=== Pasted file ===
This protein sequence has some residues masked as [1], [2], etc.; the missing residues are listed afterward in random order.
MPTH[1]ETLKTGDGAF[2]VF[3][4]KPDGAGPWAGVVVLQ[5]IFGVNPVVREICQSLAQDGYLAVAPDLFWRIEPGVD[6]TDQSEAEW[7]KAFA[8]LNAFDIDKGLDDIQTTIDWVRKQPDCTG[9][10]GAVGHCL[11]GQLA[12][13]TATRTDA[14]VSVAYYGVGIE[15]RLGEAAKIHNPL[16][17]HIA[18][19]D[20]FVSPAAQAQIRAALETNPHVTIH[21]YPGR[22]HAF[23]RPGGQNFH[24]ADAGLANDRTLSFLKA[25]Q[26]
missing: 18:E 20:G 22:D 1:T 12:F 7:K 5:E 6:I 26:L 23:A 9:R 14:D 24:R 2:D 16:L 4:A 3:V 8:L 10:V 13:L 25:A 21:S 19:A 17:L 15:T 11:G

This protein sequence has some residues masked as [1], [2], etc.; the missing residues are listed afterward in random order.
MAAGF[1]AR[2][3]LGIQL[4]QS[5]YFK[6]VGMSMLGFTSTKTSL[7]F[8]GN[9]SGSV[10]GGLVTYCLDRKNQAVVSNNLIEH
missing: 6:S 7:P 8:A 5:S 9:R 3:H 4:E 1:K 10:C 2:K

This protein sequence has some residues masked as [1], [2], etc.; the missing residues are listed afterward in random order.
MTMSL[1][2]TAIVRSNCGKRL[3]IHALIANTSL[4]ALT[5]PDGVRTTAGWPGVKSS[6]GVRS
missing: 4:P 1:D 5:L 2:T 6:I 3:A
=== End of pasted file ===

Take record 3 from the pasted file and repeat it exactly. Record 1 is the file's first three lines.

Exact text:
This protein sequence has some residues masked as [1], [2], etc.; the missing residues are listed afterward in random order.
MTMSL[1][2]TAIVRSNCGKRL[3]IHALIANTSL[4]ALT[5]PDGVRTTAGWPGVKSS[6]GVRS
missing: 4:P 1:D 5:L 2:T 6:I 3:A